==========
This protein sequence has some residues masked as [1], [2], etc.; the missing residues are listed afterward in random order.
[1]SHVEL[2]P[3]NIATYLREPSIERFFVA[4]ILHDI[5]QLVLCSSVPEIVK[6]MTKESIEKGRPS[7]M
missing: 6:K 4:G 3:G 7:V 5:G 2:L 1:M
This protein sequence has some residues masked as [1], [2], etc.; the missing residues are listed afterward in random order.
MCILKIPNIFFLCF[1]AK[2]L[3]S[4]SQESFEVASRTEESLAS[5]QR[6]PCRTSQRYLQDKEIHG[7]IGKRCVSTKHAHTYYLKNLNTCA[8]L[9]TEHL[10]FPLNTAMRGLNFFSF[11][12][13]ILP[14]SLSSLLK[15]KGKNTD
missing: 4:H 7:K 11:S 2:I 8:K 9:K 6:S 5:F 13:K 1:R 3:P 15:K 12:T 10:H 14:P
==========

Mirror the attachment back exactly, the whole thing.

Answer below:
This protein sequence has some residues masked as [1], [2], etc.; the missing residues are listed afterward in random order.
[1]SHVEL[2]P[3]NIATYLREPSIERFFVA[4]ILHDI[5]QLVLCSSVPEIVK[6]MTKESIEKGRPS[7]M
missing: 6:K 4:G 3:G 7:V 5:G 2:L 1:M
This protein sequence has some residues masked as [1], [2], etc.; the missing residues are listed afterward in random order.
MCILKIPNIFFLCF[1]AK[2]L[3]S[4]SQESFEVASRTEESLAS[5]QR[6]PCRTSQRYLQDKEIHG[7]IGKRCVSTKHAHTYYLKNLNTCA[8]L[9]TEHL[10]FPLNTAMRGLNFFSF[11][12][13]ILP[14]SLSSLLK[15]KGKNTD
missing: 4:H 7:K 11:S 2:I 8:K 9:K 6:S 5:F 13:K 1:R 3:P 15:K 12:T 10:H 14:P